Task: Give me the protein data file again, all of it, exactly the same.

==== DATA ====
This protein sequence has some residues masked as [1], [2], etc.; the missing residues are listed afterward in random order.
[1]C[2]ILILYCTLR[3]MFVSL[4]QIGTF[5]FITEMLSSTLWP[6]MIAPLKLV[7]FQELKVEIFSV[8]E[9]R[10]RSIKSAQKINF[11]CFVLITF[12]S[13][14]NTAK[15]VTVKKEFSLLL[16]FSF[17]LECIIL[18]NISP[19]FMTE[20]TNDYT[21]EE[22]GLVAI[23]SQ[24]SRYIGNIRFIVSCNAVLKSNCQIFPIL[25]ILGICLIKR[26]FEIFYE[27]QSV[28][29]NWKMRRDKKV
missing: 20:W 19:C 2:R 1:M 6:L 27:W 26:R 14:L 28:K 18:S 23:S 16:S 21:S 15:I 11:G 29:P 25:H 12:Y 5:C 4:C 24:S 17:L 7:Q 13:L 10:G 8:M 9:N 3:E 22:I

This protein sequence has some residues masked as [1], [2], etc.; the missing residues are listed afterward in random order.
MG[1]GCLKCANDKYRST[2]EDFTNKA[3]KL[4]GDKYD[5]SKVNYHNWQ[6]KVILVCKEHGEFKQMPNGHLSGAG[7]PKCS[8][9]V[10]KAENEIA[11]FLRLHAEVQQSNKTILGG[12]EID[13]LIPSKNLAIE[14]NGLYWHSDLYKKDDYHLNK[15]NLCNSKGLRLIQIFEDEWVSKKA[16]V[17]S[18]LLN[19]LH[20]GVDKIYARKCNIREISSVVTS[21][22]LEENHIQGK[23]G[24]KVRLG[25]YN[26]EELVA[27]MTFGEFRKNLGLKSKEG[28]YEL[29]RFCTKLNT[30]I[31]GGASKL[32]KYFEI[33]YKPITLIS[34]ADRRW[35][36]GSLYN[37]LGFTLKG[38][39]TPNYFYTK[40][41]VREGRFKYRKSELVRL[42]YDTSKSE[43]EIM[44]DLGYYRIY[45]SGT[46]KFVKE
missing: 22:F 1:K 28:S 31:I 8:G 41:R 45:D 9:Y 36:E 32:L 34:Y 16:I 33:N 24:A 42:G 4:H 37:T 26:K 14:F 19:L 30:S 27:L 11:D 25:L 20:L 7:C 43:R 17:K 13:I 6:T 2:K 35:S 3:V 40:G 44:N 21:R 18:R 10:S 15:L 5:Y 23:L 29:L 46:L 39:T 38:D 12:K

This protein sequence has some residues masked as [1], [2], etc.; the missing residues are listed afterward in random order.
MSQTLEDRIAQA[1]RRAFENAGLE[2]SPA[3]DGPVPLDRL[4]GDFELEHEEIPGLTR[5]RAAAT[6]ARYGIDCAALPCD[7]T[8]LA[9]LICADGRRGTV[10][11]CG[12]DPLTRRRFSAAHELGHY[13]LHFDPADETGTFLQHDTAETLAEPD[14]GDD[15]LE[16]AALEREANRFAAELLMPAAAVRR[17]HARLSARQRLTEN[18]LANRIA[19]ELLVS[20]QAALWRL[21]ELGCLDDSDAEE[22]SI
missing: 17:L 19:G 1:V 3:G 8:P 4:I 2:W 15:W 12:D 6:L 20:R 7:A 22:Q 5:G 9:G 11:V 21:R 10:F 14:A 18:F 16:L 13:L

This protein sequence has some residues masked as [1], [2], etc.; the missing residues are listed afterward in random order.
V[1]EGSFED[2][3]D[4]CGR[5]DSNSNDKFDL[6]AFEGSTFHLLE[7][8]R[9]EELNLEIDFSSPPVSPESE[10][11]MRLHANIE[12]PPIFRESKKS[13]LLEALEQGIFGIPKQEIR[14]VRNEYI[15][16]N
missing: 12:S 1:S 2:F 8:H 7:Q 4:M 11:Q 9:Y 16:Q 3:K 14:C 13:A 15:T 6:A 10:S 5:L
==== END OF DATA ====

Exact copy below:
This protein sequence has some residues masked as [1], [2], etc.; the missing residues are listed afterward in random order.
[1]C[2]ILILYCTLR[3]MFVSL[4]QIGTF[5]FITEMLSSTLWP[6]MIAPLKLV[7]FQELKVEIFSV[8]E[9]R[10]RSIKSAQKINF[11]CFVLITF[12]S[13][14]NTAK[15]VTVKKEFSLLL[16]FSF[17]LECIIL[18]NISP[19]FMTE[20]TNDYT[21]EE[22]GLVAI[23]SQ[24]SRYIGNIRFIVSCNAVLKSNCQIFPIL[25]ILGICLIKR[26]FEIFYE[27]QSV[28][29]NWKMRRDKKV
missing: 20:W 19:C 2:R 1:M 6:L 27:W 26:R 14:L 28:K 18:S 23:S 16:S 21:S 15:I 11:G 29:P 25:H 12:Y 5:C 4:C 24:S 17:L 7:Q 13:L 10:G 8:M 9:N 3:E 22:I

This protein sequence has some residues masked as [1], [2], etc.; the missing residues are listed afterward in random order.
MG[1]GCLKCANDKYRST[2]EDFTNKA[3]KL[4]GDKYD[5]SKVNYHNWQ[6]KVILVCKEHGEFKQMPNGHLSGAG[7]PKCS[8][9]V[10]KAENEIA[11]FLRLHAEVQQSNKTILGG[12]EID[13]LIPSKNLAIE[14]NGLYWHSDLYKKDDYHLNK[15]NLCNSKGLRLIQIFEDEWVSKKA[16]V[17]S[18]LLN[19]LH[20]GVDKIYARKCNIREISSVVTS[21][22]LEENHIQGK[23]G[24]KVRLG[25]YN[26]EELVA[27]MTFGEFRKNLGLKSKEG[28]YEL[29]RFCTKLNT[30]I[31]GGASKL[32]KYFEI[33]YKPITLIS[34]ADRRW[35][36]GSLYN[37]LGFTLKG[38][39]TPNYFYTK[40][41]VREGRFKYRKSELVRL[42]YDTSKSE[43]EIM[44]DLGYYRIY[45]SGT[46]KFVKE
missing: 22:F 1:K 28:S 31:I 8:G 41:R 45:D 9:Y 36:E 32:L 34:Y 16:I 33:N 24:A 42:G 4:H 37:T 26:K 14:F 19:L 30:S 27:L 11:D 25:L 20:L 7:C 43:R 17:K 13:I 6:T 2:K 35:S 3:V 40:G 44:N 21:R 18:R 10:S 15:L 5:Y 23:L 29:L 46:L 39:T 38:D 12:K

This protein sequence has some residues masked as [1], [2], etc.; the missing residues are listed afterward in random order.
MSQTLEDRIAQA[1]RRAFENAGLE[2]SPA[3]DGPVPLDRL[4]GDFELEHEEIPGLTR[5]RAAAT[6]ARYGIDCAALPCD[7]T[8]LA[9]LICADGRRGTV[10][11]CG[12]DPLTRRRFSAAHELGHY[13]LHFDPADETGTFLQHDTAETLAEPD[14]GDD[15]LE[16]AALEREANRFAAELLMPAAAVRR[17]HARLSARQRLTEN[18]LANRIA[19]ELLVS[20]QAALWRL[21]ELGCLDDSDAEE[22]SI
missing: 17:L 19:G 1:V 3:G 8:P 4:I 2:W 15:W 12:D 6:L 20:R 7:A 22:Q 5:G 9:G 11:V 21:R 10:F 14:A 18:F 16:L 13:L

This protein sequence has some residues masked as [1], [2], etc.; the missing residues are listed afterward in random order.
V[1]EGSFED[2][3]D[4]CGR[5]DSNSNDKFDL[6]AFEGSTFHLLE[7][8]R[9]EELNLEIDFSSPPVSPESE[10][11]MRLHANIE[12]PPIFRESKKS[13]LLEALEQGIFGIPKQEIR[14]VRNEYI[15][16]N
missing: 12:S 1:S 2:F 8:H 7:Q 4:M 11:Q 9:Y 16:Q 3:K 14:C 13:A 15:T 6:A 10:S 5:L